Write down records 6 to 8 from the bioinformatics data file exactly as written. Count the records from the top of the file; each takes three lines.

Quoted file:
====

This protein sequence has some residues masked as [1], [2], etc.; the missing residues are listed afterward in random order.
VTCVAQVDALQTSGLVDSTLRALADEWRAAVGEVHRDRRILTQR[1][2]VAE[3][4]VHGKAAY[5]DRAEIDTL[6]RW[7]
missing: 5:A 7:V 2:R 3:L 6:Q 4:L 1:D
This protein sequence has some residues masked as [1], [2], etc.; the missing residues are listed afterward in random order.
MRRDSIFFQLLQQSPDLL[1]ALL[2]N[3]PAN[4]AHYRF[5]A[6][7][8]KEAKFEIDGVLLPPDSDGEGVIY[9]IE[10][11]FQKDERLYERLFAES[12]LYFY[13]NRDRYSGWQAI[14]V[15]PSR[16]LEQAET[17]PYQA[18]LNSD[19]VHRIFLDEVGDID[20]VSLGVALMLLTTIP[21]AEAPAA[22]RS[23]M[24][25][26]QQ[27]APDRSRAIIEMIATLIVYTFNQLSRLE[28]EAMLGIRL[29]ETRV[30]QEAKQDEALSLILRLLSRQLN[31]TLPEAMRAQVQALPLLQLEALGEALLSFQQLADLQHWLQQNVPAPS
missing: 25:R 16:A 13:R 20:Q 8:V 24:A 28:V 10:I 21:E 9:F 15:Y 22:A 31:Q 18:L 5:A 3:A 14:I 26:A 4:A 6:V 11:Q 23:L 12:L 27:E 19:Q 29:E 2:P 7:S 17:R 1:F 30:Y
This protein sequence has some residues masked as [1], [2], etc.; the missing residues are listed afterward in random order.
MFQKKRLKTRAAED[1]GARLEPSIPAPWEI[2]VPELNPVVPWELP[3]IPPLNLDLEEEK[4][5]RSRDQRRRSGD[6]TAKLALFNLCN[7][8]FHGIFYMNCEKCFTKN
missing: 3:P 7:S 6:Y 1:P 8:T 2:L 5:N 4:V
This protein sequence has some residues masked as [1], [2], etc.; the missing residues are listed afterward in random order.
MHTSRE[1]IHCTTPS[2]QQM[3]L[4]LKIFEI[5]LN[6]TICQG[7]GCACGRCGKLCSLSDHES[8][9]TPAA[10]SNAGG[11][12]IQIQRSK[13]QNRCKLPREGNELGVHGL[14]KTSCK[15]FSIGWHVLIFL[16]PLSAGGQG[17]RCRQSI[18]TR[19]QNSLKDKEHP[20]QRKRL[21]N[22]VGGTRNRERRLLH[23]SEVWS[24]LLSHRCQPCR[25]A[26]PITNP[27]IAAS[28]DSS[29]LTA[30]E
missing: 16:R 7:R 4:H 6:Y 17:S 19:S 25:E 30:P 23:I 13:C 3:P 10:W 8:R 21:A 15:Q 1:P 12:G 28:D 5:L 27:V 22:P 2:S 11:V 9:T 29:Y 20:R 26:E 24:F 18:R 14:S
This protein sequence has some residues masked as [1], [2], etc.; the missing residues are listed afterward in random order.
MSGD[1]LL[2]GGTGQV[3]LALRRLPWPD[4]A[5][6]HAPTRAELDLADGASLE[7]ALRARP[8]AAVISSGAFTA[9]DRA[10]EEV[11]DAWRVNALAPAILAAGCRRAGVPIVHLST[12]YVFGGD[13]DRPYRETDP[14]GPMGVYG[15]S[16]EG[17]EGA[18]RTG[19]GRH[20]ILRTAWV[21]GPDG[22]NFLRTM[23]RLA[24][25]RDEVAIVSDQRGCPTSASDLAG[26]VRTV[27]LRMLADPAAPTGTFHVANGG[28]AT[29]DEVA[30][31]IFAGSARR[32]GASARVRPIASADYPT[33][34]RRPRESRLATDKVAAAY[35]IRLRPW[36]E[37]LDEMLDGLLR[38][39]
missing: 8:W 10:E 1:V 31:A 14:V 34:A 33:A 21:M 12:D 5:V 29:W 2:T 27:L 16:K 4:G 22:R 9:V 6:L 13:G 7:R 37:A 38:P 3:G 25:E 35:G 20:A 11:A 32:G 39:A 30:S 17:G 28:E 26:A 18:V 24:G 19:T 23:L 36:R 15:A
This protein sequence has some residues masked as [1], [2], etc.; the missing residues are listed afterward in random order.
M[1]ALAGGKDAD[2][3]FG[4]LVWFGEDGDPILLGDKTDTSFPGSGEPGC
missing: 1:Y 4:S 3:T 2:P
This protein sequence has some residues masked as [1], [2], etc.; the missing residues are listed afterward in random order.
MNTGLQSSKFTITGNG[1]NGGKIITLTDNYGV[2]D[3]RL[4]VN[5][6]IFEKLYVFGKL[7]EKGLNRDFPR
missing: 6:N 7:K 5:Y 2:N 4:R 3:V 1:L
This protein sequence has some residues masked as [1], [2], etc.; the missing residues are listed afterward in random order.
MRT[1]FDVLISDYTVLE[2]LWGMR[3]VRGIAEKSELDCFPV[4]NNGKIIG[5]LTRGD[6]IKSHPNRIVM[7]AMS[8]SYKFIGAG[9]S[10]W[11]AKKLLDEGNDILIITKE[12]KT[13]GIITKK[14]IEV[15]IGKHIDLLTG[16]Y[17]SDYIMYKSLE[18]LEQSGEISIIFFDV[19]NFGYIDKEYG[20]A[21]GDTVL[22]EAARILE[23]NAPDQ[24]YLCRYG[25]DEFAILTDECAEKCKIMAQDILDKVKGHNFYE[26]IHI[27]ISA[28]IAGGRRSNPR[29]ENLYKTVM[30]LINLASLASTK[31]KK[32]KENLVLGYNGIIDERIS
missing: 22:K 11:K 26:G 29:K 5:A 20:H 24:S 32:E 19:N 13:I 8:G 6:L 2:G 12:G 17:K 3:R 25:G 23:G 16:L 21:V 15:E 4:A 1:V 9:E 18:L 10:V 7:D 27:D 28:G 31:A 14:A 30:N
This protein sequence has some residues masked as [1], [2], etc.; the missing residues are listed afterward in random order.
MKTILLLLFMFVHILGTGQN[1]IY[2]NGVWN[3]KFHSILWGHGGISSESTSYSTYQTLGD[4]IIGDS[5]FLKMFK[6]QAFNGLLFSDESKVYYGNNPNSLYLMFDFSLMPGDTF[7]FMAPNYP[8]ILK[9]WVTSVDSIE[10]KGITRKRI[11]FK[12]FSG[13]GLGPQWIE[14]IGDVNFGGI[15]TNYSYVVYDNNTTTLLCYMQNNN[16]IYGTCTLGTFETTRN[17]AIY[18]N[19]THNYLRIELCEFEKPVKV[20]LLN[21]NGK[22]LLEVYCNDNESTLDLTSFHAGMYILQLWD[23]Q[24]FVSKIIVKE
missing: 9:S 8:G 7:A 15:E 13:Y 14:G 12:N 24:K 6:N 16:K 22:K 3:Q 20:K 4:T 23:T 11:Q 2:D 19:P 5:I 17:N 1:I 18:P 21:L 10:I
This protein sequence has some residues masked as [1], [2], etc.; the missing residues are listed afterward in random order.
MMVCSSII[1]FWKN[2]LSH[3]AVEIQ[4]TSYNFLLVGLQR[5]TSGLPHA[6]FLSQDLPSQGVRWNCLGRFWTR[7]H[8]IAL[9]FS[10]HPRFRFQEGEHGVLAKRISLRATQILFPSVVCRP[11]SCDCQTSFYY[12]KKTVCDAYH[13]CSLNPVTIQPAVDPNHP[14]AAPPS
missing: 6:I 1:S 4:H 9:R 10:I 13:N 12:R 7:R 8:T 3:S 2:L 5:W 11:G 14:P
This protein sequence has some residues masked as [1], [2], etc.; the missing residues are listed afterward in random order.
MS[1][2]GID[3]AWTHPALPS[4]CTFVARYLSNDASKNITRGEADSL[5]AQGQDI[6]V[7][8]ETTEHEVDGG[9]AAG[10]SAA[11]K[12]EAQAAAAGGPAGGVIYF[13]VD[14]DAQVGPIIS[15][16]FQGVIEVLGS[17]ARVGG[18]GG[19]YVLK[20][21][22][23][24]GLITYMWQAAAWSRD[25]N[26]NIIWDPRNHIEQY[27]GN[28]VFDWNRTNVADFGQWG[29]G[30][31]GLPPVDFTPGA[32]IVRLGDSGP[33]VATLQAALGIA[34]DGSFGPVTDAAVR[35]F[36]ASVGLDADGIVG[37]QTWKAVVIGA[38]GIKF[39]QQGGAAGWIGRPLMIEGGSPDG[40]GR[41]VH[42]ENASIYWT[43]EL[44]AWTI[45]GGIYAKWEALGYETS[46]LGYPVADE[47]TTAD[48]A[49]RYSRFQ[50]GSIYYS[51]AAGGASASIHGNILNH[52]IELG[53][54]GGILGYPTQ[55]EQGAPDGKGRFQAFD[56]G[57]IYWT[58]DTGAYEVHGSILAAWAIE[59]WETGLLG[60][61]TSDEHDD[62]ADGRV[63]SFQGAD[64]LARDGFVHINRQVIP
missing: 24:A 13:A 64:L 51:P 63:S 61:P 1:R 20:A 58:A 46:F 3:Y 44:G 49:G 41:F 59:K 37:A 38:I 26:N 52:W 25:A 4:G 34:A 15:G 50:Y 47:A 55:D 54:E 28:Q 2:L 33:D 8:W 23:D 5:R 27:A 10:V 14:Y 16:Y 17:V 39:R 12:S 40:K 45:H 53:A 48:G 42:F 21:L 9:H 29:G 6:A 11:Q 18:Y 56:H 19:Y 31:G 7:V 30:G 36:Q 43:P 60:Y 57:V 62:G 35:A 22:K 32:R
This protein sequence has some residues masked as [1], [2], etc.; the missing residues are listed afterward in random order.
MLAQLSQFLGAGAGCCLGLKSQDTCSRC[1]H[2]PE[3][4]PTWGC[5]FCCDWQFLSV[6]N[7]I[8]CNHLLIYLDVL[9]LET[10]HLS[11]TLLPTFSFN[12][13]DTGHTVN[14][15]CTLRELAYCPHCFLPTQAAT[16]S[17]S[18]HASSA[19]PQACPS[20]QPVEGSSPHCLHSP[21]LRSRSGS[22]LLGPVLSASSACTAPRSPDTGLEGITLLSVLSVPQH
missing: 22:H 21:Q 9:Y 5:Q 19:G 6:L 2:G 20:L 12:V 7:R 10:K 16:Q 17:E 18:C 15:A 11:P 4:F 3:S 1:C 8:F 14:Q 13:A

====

This protein sequence has some residues masked as [1], [2], etc.; the missing residues are listed afterward in random order.
M[1]ALAGGKDAD[2][3]FG[4]LVWFGEDGDPILLGDKTDTSFPGSGEPGC
missing: 1:Y 4:S 3:T 2:P
This protein sequence has some residues masked as [1], [2], etc.; the missing residues are listed afterward in random order.
MNTGLQSSKFTITGNG[1]NGGKIITLTDNYGV[2]D[3]RL[4]VN[5][6]IFEKLYVFGKL[7]EKGLNRDFPR
missing: 6:N 7:K 5:Y 2:N 4:R 3:V 1:L
This protein sequence has some residues masked as [1], [2], etc.; the missing residues are listed afterward in random order.
MRT[1]FDVLISDYTVLE[2]LWGMR[3]VRGIAEKSELDCFPV[4]NNGKIIG[5]LTRGD[6]IKSHPNRIVM[7]AMS[8]SYKFIGAG[9]S[10]W[11]AKKLLDEGNDILIITKE[12]KT[13]GIITKK[14]IEV[15]IGKHIDLLTG[16]Y[17]SDYIMYKSLE[18]LEQSGEISIIFFDV[19]NFGYIDKEYG[20]A[21]GDTVL[22]EAARILE[23]NAPDQ[24]YLCRYG[25]DEFAILTDECAEKCKIMAQDILDKVKGHNFYE[26]IHI[27]ISA[28]IAGGRRSNPR[29]ENLYKTVM[30]LINLASLASTK[31]KK[32]KENLVLGYNGIIDERIS
missing: 22:K 11:K 26:G 29:K 5:A 20:H 24:S 32:E 19:N 13:I 8:G 6:L 2:G 12:G 17:K 3:R 25:G 23:G 16:L 21:V 15:E 4:A 1:V 9:E 18:L 10:V 7:D 27:D 28:G 31:A 14:A 30:N